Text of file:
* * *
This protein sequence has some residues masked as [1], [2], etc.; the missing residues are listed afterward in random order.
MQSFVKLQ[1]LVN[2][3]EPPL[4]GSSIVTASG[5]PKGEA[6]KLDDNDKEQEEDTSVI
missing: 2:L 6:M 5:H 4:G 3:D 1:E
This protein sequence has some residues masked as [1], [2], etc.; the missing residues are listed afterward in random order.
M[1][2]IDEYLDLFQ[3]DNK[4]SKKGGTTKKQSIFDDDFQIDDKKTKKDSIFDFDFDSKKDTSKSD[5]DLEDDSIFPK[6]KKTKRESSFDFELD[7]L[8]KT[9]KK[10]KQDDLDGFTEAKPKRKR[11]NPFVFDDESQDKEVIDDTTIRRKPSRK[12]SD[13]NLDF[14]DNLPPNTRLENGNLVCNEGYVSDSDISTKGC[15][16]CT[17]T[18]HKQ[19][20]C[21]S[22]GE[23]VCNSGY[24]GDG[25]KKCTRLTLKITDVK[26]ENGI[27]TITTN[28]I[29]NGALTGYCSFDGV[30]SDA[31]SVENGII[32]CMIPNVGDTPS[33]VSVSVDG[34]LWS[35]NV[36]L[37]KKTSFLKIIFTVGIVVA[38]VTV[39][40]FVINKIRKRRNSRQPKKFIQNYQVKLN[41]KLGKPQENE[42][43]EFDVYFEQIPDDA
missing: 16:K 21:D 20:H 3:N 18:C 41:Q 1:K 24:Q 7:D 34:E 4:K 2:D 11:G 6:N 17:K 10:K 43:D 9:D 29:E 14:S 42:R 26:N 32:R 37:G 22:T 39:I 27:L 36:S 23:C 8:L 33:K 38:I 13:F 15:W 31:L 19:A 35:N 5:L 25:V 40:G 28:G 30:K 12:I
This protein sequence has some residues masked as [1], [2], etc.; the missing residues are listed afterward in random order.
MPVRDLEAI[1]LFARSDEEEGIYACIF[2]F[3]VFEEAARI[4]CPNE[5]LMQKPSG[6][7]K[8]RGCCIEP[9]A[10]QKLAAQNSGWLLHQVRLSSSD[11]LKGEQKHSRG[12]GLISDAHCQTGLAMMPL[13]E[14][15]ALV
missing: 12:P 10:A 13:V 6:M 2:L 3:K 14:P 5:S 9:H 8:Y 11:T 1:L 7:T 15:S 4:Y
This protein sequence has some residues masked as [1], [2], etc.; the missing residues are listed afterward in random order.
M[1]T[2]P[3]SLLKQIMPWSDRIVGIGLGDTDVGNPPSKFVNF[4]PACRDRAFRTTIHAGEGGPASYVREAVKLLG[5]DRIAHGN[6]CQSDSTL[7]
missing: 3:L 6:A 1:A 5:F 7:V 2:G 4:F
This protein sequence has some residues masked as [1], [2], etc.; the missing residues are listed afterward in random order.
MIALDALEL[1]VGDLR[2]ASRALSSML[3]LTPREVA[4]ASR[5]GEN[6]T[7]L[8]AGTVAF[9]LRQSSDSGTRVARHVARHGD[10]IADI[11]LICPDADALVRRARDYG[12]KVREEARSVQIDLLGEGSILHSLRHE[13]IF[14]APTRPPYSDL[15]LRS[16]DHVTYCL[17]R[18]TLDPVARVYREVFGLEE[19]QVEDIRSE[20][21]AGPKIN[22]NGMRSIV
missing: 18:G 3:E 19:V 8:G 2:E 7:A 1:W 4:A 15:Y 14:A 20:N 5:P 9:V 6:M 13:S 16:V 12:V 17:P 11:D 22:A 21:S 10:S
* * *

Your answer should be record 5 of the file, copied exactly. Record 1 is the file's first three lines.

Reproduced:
This protein sequence has some residues masked as [1], [2], etc.; the missing residues are listed afterward in random order.
MIALDALEL[1]VGDLR[2]ASRALSSML[3]LTPREVA[4]ASR[5]GEN[6]T[7]L[8]AGTVAF[9]LRQSSDSGTRVARHVARHGD[10]IADI[11]LICPDADALVRRARDYG[12]KVREEARSVQIDLLGEGSILHSLRHE[13]IF[14]APTRPPYSDL[15]LRS[16]DHVTYCL[17]R[18]TLDPVARVYREVFGLEE[19]QVEDIRSE[20][21]AGPKIN[22]NGMRSIV
missing: 18:G 3:E 19:V 8:G 2:E 7:A 1:W 4:A 15:Y 14:A 20:N 5:P 9:V 6:M 13:S 16:V 12:V 17:P 11:D 22:A 21:S 10:S